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The Executive Secretary of the Universal Basic Education Commission (UBEC), Dr. Hamid Bobboyi has revealed that only 57 per cent of the nation’s basic education teachers are qualified.

He also said that there was an increase from 841,716 in 2008 to 1.5 million in 2018 in the population of the teachers.

He spoke in Kaduna yesterday in a speech entitled, “State of Basic Education in Nigeria: Prospect and Challenges”.


The UBEC boss said that the percentage represented a decline from 76 per cent in 2008 to 57 per cent in 2018. He said that in spite of the huge investment in the sector, basic education was still characterised by poor learning outcomes, unqualified teachers and acute infrastructure deficit among others.

He also expressed concern over the increasing rate of enrollment in basic schools, which he said was not proportional to the available infrastructure and funding.

“For example, enrolment in preprimary school (Early Child Care Development Education) has increased from 2.1 million in 2006 to 2.7 million in 2010 and skyrocket to 7.2 million in 2018, representing 167 per cent increase. Also, enrolment in primary schools, which declined from 24.2 million in 2006 to 21.9 million in 2010, equally increased to 27.9 million in 2018, indicating a 27 per cent increase.

The story was no different in Junior Secondary schools where enrolment also increased from 3.6 million in 2006 to 4.6 million in 2010 and further increased to 6.8 million in 2018, representing 49 per cent increase.

He also said that enrollment in public primary schools constituted 83 per cent in contrast with 17 per cent in private primary schools. He equally said that junior secondary schools had 79 per cent enrollment as against 21 per cent in private junior secondary schools in the country.

According to him, the scenario shows that government has greater responsibility of proving quality education to the Nigerian children to enable them to live a meaningful and productive life in the future.
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Olusegun Obasanjo

A professor of Islamic studies at the Kwara State University (KWASU) Sulaiman Jamiu has described the statement credited to former President Olusegun Obasanjo on Fulanisation of Nigeria and Islamisation of Africa as in inciting.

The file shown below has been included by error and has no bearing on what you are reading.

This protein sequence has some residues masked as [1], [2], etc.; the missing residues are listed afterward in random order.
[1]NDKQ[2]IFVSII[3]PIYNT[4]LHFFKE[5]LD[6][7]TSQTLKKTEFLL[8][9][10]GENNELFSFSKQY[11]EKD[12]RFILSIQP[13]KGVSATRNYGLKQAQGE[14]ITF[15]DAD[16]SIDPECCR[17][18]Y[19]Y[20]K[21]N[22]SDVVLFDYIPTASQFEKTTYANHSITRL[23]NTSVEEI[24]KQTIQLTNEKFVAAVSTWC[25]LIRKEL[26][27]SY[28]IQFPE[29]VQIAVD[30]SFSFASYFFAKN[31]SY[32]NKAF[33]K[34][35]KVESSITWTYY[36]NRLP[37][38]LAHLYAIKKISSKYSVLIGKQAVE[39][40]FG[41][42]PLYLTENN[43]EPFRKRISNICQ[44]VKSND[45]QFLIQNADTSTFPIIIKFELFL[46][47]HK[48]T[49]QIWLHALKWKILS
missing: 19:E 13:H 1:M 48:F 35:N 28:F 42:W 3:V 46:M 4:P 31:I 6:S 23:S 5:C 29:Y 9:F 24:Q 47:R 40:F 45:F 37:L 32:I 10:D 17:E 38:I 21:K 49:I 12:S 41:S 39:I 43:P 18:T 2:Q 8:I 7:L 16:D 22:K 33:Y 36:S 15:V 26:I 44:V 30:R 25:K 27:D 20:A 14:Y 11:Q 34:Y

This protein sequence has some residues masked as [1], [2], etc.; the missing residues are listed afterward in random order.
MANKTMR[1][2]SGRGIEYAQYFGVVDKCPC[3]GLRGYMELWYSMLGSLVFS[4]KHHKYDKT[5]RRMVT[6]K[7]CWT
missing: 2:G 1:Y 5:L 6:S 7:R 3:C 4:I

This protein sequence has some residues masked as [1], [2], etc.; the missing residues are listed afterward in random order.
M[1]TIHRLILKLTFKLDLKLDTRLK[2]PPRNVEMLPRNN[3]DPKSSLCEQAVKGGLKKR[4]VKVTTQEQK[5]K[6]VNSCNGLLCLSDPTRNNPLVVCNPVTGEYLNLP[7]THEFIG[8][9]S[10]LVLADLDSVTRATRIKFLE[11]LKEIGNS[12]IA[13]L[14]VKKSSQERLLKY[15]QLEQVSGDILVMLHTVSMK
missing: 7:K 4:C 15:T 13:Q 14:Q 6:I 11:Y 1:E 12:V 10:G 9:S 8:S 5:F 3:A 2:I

Prof Jamiu, who is the Deputy Vice-Chancellor (Academics) of the university, said this in Ilorin at Ramadan lecture organized by the University of Ilorin (UNILORIN) Muslim Community.


The lecture was entitled “spirituality in the security of a nation: Lessons from Ramadan.”

The university don added that “when I read that statement I was shocked considering the position of the former president and where the speech was made. That could be inciting. I have great regard for the former president.

He is the only president that has bettered the lot of lecturers in this country. But I least expected statement from a statesman like him.”

He added that the influence of materialism in the country had turned herdsmen and others to criminals, adding that the stark illiterate in the society want to keep up with the Jones.

Said he: “Let us ask ourselves few questions on why Boko Haram insurgency as one of the security challenges remain up to date insurmountable, despite all measures taken by the Federal Government including military might and strategies? The reason being that the government approach to solving national security is of materialistic provision at the expense of spiritualistic care, forgetting the fact that the most difficult phenomenon to deal with is the influence of belief or ideology already sunk into people’s mind.

“Boko Haram devilish teaching did not start in 2009 or originated by Muhammad Yusuf in Maiduguri as expressed by many writers. (Da’wah coordination council of Nigeria 2009); rather it was a reappearance of the supposed suppressed Maitasine syndrome of 1980 in Kano by the Federal Military forces. As a matter of fact Muhammad Yusuf’s father was an ardent follower of Maitasine who was killed along with their leader Muhammad Marwa Maitasine.

“The point being made here is that the failure to address the problem of insecurity in Nigeria from ideological perspective especially Boko Haram will continue to survive to generation to come. God forbid.”


He urged Muslims to put the lessons of Ramadan into contentious practice at all time as that would reduce the problems of insecurity in Nigeria.

“This is to say, Muslims after being imbibed with the lessons of Ramadan and become spiritually transformed into being conscious of the Omnipresence and Omniscience of God in all spheres of life, it should serve as a model in governance, military services, security agencies, private individual businesses, socio-economically and politically.

Hence, Muslims would be contributing immensely to the efforts of the government in reducing the rate of crime in Nigeria and invariably making lessons learnt in the month of Ramadan felt in tackling our security challenges,” he said.